Social media has fundamentally transformed and our lives and shaped our society. There’s a good chance that not a single day goes by that you don’t interact with some form of social media.
With billions of active users across dozens of platforms, social media is one of the most rapidly expanding forms of communication.
That rapid evolution of social media is astonishing to think about. Imagine going back in time half a century that they could soon communicate with friends all around the globe with a device in their pocket.
But have you ever stopped to wonder where social media came from and where it’s headed?
Here’s a brief breakdown of the history of social media and what we think the future has in store.
The Internet And The Global Village
Suffice to say, without the Internet, we wouldn’t have social media. In fact, you wouldn’t be able to read this very article.
And while many scholars dismissed the first incarnation of the World Wide Web as nothing more than a trend destined for failure, one intellectual saw the Internet as the communication platform of the future.
That man was a Canadian professor, author, and philosopher Marshall McLuhan.
McLuhan believed that technology would bring the world together in what he referred to as The Global Village.
Where once the world was divided into nations and continents, this new form of technology would make us all one tribe, uniting us and bringing us closer together than ever.
But what does McLuhan’s assessment have to do with social media?
McLuhan’s work was (and still is) widely respected in the field of media and communication studies. It’s believed that his excitement for the web spurred public interest to the growing technology and gave it some legitimacy among the public.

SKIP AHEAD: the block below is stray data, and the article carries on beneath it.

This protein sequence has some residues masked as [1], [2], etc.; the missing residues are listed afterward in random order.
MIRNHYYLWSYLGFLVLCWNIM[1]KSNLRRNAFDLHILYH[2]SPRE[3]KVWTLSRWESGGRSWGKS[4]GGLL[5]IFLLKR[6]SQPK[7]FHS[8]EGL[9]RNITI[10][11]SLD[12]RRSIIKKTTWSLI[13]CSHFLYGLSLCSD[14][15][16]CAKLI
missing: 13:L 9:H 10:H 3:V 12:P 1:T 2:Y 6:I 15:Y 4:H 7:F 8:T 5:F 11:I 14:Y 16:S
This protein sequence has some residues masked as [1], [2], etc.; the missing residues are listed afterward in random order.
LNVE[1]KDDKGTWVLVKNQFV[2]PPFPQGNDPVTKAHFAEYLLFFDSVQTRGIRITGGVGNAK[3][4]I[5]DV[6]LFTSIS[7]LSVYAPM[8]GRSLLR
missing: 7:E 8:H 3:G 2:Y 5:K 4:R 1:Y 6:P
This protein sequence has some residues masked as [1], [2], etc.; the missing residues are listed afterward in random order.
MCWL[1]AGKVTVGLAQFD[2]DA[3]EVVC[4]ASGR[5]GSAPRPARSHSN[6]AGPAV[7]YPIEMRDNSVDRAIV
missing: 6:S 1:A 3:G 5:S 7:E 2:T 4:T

While McLuhan may not have been as instrumental as, say, Steve Wozniak and Steve Jobs or Bill Gates, it’s believed that his work helped shape and dictate the social networks we use today.
The Beginnings Of The Social Media Revolution
According to the findings of The Pew Research Center, a poll in 1990 suggested that only 42 percent of adults used a computer on an infrequent or semi-frequent basis. Amazingly, only 14 percent of respondents had access to the Internet.
Back in the early 1990s, the Internet was pretty sparse. It was typically only used for finding rudimentary research and, thanks to a beautiful invention known as America Online (AOL), checking your email.
The first social networks didn’t pop up until the mid-1990s, as personal computers became more popular.
Now, everyone was browsing the web on their sweet, blocky computer, with its super-fast 8mb hard drive. For reference, you can buy a 16 GB SD card for $10 today, which has several thousand times more storage than the average ’90s computer.
Once the Internet started gaining some traction, sites like Geocities, Six Degrees, and The Globe began to pop up.
These sites offered an exciting new experience. Now, users didn’t have to only read content — the could publish their own!
By the time the Dot-Com bubble burst in the year 2000, millions of users were logging on each day to chat with their friends on AOL Instant Messenger and update their Live Journals.
A New Millennium Brings New Possibilities
Within the first few years of the new millennium, household computer usage began to rise thanks to increased Internet access.